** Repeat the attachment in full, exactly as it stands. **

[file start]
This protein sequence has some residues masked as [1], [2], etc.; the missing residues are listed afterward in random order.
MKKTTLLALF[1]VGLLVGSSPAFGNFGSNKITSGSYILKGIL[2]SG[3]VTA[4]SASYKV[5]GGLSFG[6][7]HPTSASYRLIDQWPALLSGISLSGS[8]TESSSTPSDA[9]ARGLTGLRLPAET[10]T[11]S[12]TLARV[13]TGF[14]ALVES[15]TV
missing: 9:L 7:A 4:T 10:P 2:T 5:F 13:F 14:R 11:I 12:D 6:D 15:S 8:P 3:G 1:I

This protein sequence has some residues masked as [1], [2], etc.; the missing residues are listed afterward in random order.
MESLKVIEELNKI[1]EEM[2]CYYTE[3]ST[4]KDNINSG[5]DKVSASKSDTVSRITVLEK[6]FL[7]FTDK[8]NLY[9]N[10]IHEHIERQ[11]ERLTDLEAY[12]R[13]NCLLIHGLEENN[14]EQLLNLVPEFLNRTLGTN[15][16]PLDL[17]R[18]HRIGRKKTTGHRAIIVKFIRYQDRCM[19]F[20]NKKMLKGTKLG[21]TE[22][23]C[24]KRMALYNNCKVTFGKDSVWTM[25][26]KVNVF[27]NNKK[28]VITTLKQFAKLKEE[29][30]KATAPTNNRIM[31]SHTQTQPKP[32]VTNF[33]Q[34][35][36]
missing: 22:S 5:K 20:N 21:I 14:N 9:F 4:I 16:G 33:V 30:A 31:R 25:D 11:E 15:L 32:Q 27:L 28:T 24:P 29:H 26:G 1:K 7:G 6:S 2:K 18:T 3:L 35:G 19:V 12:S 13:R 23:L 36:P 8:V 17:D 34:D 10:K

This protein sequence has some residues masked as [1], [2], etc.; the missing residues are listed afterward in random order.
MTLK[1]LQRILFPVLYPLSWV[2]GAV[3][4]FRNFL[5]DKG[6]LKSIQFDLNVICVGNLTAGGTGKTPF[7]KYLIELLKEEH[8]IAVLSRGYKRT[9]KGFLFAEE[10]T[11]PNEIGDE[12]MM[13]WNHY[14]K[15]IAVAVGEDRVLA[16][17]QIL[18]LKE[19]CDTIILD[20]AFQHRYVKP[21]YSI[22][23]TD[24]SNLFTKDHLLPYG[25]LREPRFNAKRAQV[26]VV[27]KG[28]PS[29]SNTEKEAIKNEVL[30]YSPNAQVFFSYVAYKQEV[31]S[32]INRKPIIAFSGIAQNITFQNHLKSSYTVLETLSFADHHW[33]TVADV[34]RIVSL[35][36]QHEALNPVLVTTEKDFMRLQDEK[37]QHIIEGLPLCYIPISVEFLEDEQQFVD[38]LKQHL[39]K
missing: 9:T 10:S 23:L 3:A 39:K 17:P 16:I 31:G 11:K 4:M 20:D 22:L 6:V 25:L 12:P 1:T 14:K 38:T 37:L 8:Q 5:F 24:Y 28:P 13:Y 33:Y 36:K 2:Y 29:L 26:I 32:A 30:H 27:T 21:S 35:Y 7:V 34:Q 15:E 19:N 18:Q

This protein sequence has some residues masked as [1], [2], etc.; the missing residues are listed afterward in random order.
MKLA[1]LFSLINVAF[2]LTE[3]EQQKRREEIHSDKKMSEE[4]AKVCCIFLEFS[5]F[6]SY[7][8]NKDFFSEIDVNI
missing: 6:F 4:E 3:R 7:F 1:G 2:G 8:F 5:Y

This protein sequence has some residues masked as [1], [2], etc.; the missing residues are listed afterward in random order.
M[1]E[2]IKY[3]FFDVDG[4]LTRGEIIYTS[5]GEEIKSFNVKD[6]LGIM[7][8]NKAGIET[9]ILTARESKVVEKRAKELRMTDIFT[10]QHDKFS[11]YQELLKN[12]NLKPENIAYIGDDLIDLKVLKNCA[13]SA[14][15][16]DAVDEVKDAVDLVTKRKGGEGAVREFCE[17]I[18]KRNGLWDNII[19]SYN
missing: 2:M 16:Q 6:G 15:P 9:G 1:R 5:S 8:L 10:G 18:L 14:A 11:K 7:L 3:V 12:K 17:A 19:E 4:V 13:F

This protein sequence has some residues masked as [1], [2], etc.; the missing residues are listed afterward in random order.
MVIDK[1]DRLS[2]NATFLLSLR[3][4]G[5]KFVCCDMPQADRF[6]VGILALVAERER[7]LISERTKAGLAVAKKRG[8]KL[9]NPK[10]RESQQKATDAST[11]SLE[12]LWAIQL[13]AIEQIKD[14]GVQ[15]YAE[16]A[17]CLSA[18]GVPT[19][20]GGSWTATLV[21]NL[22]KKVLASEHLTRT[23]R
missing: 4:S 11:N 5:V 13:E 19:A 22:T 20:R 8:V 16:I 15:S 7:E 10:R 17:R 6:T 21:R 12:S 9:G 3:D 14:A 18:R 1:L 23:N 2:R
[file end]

This protein sequence has some residues masked as [1], [2], etc.; the missing residues are listed afterward in random order.
MKKTTLLALF[1]VGLLVGSSPAFGNFGSNKITSGSYILKGIL[2]SG[3]VTA[4]SASYKV[5]GGLSFG[6][7]HPTSASYRLIDQWPALLSGISLSGS[8]TESSSTPSDA[9]ARGLTGLRLPAET[10]T[11]S[12]TLARV[13]TGF[14]ALVES[15]TV
missing: 9:L 7:A 4:T 10:P 2:T 5:F 13:F 14:R 11:I 12:D 6:D 15:S 8:P 3:G 1:I

This protein sequence has some residues masked as [1], [2], etc.; the missing residues are listed afterward in random order.
MESLKVIEELNKI[1]EEM[2]CYYTE[3]ST[4]KDNINSG[5]DKVSASKSDTVSRITVLEK[6]FL[7]FTDK[8]NLY[9]N[10]IHEHIERQ[11]ERLTDLEAY[12]R[13]NCLLIHGLEENN[14]EQLLNLVPEFLNRTLGTN[15][16]PLDL[17]R[18]HRIGRKKTTGHRAIIVKFIRYQDRCM[19]F[20]NKKMLKGTKLG[21]TE[22][23]C[24]KRMALYNNCKVTFGKDSVWTM[25][26]KVNVF[27]NNKK[28]VITTLKQFAKLKEE[29][30]KATAPTNNRIM[31]SHTQTQPKP[32]VTNF[33]Q[34][35][36]
missing: 22:S 5:K 20:N 21:I 14:N 9:F 4:I 16:G 33:V 30:A 31:R 25:D 11:E 15:L 32:Q 27:L 28:T 24:P 29:H 26:G 1:K 7:G 6:S 2:K 18:T 3:L 35:G 19:V 12:S 13:R 23:L 36:P 8:V 17:D 34:D 10:K

This protein sequence has some residues masked as [1], [2], etc.; the missing residues are listed afterward in random order.
MTLK[1]LQRILFPVLYPLSWV[2]GAV[3][4]FRNFL[5]DKG[6]LKSIQFDLNVICVGNLTAGGTGKTPF[7]KYLIELLKEEH[8]IAVLSRGYKRT[9]KGFLFAEE[10]T[11]PNEIGDE[12]MM[13]WNHY[14]K[15]IAVAVGEDRVLA[16][17]QIL[18]LKE[19]CDTIILD[20]AFQHRYVKP[21]YSI[22][23]TD[24]SNLFTKDHLLPYG[25]LREPRFNAKRAQV[26]VV[27]KG[28]PS[29]SNTEKEAIKNEVL[30]YSPNAQVFFSYVAYKQEV[31]S[32]INRKPIIAFSGIAQNITFQNHLKSSYTVLETLSFADHHW[33]TVADV[34]RIVSL[35][36]QHEALNPVLVTTEKDFMRLQDEK[37]QHIIEGLPLCYIPISVEFLEDEQQFVD[38]LKQHL[39]K
missing: 9:T 10:S 23:L 3:A 39:K 17:P 16:I 31:G 11:K 4:M 20:D 22:L 6:V 25:L 12:P 1:T 14:K 38:T 37:L 8:Q 5:F 24:Y 28:P 13:Y 33:Y 36:K 2:Y 29:L 26:I 32:A 30:H 27:T 21:S 35:Y 7:V 34:Q 15:E 19:N 18:Q

This protein sequence has some residues masked as [1], [2], etc.; the missing residues are listed afterward in random order.
MKLA[1]LFSLINVAF[2]LTE[3]EQQKRREEIHSDKKMSEE[4]AKVCCIFLEFS[5]F[6]SY[7][8]NKDFFSEIDVNI
missing: 6:F 4:E 3:R 7:F 1:G 2:G 8:F 5:Y

This protein sequence has some residues masked as [1], [2], etc.; the missing residues are listed afterward in random order.
M[1]E[2]IKY[3]FFDVDG[4]LTRGEIIYTS[5]GEEIKSFNVKD[6]LGIM[7][8]NKAGIET[9]ILTARESKVVEKRAKELRMTDIFT[10]QHDKFS[11]YQELLKN[12]NLKPENIAYIGDDLIDLKVLKNCA[13]SA[14][15][16]DAVDEVKDAVDLVTKRKGGEGAVREFCE[17]I[18]KRNGLWDNII[19]SYN
missing: 2:M 16:Q 6:G 15:P 9:G 1:R 5:S 8:L 10:G 18:L 14:A 11:K 7:L 3:V 12:K 17:A 19:E 4:V 13:F

This protein sequence has some residues masked as [1], [2], etc.; the missing residues are listed afterward in random order.
MVIDK[1]DRLS[2]NATFLLSLR[3][4]G[5]KFVCCDMPQADRF[6]VGILALVAERER[7]LISERTKAGLAVAKKRG[8]KL[9]NPK[10]RESQQKATDAST[11]SLE[12]LWAIQL[13]AIEQIKD[14]GVQ[15]YAE[16]A[17]CLSA[18]GVPT[19][20]GGSWTATLV[21]NL[22]KKVLASEHLTRT[23]R
missing: 4:S 11:N 5:V 13:E 19:A 22:T 20:R 8:V 16:I 15:S 7:E 10:R 17:R 6:T 21:R 12:S 9:G 3:D 14:A 18:R 1:L 23:N 2:R